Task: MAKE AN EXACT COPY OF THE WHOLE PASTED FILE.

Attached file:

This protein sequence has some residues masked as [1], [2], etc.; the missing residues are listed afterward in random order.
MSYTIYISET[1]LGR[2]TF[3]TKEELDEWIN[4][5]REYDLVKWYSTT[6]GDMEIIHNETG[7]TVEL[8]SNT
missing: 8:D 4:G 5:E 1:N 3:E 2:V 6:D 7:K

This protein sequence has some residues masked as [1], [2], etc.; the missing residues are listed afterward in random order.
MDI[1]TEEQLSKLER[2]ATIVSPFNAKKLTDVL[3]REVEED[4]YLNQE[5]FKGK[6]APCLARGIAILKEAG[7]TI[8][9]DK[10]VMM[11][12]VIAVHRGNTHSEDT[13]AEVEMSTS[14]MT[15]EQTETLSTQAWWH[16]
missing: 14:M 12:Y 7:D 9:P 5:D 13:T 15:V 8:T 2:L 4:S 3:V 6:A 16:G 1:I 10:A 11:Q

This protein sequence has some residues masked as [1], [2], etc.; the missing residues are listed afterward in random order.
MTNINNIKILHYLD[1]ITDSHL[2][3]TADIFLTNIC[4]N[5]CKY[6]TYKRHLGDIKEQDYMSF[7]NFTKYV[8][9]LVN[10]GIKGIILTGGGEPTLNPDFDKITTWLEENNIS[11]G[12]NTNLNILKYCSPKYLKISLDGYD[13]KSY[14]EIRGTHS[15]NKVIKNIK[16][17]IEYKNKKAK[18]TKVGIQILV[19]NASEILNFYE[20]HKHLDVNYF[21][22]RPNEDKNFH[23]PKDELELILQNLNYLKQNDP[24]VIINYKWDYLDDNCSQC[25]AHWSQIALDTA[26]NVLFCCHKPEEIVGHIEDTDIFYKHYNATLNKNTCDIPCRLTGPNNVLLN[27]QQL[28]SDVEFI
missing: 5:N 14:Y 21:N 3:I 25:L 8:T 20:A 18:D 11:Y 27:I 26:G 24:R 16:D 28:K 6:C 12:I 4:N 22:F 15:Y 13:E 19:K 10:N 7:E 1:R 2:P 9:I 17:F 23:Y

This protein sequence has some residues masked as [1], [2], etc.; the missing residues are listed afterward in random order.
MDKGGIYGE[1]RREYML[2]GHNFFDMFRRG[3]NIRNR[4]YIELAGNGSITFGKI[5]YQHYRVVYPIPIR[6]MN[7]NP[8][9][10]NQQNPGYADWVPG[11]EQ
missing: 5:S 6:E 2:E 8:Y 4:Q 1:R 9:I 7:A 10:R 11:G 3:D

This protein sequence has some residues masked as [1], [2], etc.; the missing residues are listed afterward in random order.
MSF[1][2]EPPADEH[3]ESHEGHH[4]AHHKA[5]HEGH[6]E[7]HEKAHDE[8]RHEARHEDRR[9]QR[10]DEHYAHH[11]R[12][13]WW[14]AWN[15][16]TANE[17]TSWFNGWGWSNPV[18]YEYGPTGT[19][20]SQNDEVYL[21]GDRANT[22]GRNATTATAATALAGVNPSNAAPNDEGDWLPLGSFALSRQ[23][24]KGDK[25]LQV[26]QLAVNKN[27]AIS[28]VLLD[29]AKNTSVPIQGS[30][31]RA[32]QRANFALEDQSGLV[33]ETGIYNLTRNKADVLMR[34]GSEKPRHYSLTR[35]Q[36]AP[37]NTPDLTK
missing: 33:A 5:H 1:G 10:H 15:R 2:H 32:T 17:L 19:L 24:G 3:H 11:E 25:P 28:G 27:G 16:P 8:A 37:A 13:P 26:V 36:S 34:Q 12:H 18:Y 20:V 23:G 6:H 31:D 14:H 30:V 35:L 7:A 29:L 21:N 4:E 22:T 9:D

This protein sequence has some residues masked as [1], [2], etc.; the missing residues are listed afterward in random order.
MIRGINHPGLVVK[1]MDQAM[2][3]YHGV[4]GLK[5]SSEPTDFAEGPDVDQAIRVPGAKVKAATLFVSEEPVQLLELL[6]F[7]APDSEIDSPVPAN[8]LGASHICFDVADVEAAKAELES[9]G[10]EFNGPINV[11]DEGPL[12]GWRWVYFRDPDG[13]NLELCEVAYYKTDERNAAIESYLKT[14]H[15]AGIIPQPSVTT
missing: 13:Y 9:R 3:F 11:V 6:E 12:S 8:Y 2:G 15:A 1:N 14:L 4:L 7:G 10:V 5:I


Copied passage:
This protein sequence has some residues masked as [1], [2], etc.; the missing residues are listed afterward in random order.
MSYTIYISET[1]LGR[2]TF[3]TKEELDEWIN[4][5]REYDLVKWYSTT[6]GDMEIIHNETG[7]TVEL[8]SNT
missing: 8:D 4:G 5:E 1:N 3:E 2:V 6:D 7:K

This protein sequence has some residues masked as [1], [2], etc.; the missing residues are listed afterward in random order.
MDI[1]TEEQLSKLER[2]ATIVSPFNAKKLTDVL[3]REVEED[4]YLNQE[5]FKGK[6]APCLARGIAILKEAG[7]TI[8][9]DK[10]VMM[11][12]VIAVHRGNTHSEDT[13]AEVEMSTS[14]MT[15]EQTETLSTQAWWH[16]
missing: 14:M 12:Y 7:D 9:P 5:D 13:T 15:V 8:T 2:L 4:S 3:V 6:A 16:G 1:I 10:A 11:Q

This protein sequence has some residues masked as [1], [2], etc.; the missing residues are listed afterward in random order.
MTNINNIKILHYLD[1]ITDSHL[2][3]TADIFLTNIC[4]N[5]CKY[6]TYKRHLGDIKEQDYMSF[7]NFTKYV[8][9]LVN[10]GIKGIILTGGGEPTLNPDFDKITTWLEENNIS[11]G[12]NTNLNILKYCSPKYLKISLDGYD[13]KSY[14]EIRGTHS[15]NKVIKNIK[16][17]IEYKNKKAK[18]TKVGIQILV[19]NASEILNFYE[20]HKHLDVNYF[21][22]RPNEDKNFH[23]PKDELELILQNLNYLKQNDP[24]VIINYKWDYLDDNCSQC[25]AHWSQIALDTA[26]NVLFCCHKPEEIVGHIEDTDIFYKHYNATLNKNTCDIPCRLTGPNNVLLN[27]QQL[28]SDVEFI
missing: 5:N 14:Y 21:N 3:I 25:L 8:T 20:A 18:D 11:Y 27:I 26:G 24:R 16:D 28:K 6:C 12:I 4:N 22:F 15:Y 13:E 19:K 10:N 7:E 1:R 2:P 9:I 17:F 23:Y

This protein sequence has some residues masked as [1], [2], etc.; the missing residues are listed afterward in random order.
MDKGGIYGE[1]RREYML[2]GHNFFDMFRRG[3]NIRNR[4]YIELAGNGSITFGKI[5]YQHYRVVYPIPIR[6]MN[7]NP[8][9][10]NQQNPGYADWVPG[11]EQ
missing: 5:S 6:E 2:E 8:Y 4:Q 1:R 9:I 7:A 10:R 11:G 3:D

This protein sequence has some residues masked as [1], [2], etc.; the missing residues are listed afterward in random order.
MSF[1][2]EPPADEH[3]ESHEGHH[4]AHHKA[5]HEGH[6]E[7]HEKAHDE[8]RHEARHEDRR[9]QR[10]DEHYAHH[11]R[12][13]WW[14]AWN[15][16]TANE[17]TSWFNGWGWSNPV[18]YEYGPTGT[19][20]SQNDEVYL[21]GDRANT[22]GRNATTATAATALAGVNPSNAAPNDEGDWLPLGSFALSRQ[23][24]KGDK[25]LQV[26]QLAVNKN[27]AIS[28]VLLD[29]AKNTSVPIQGS[30][31]RA[32]QRANFALEDQSGLV[33]ETGIYNLTRNKADVLMR[34]GSEKPRHYSLTR[35]Q[36]AP[37]NTPDLTK
missing: 33:A 5:H 1:G 10:H 15:R 2:H 32:T 17:L 19:L 24:G 3:H 11:E 25:P 28:G 27:G 16:P 8:A 37:A 13:P 26:V 36:S 34:Q 12:H 18:Y 20:V 23:G 6:H 31:D 14:H 30:V 35:L 7:A 29:L 21:N 4:E 22:T 9:D

This protein sequence has some residues masked as [1], [2], etc.; the missing residues are listed afterward in random order.
MIRGINHPGLVVK[1]MDQAM[2][3]YHGV[4]GLK[5]SSEPTDFAEGPDVDQAIRVPGAKVKAATLFVSEEPVQLLELL[6]F[7]APDSEIDSPVPAN[8]LGASHICFDVADVEAAKAELES[9]G[10]EFNGPINV[11]DEGPL[12]GWRWVYFRDPDG[13]NLELCEVAYYKTDERNAAIESYLKT[14]H[15]AGIIPQPSVTT
missing: 13:Y 9:R 3:F 11:V 6:E 12:S 8:Y 2:G 15:A 1:N 14:L 4:L 7:G 10:V 5:I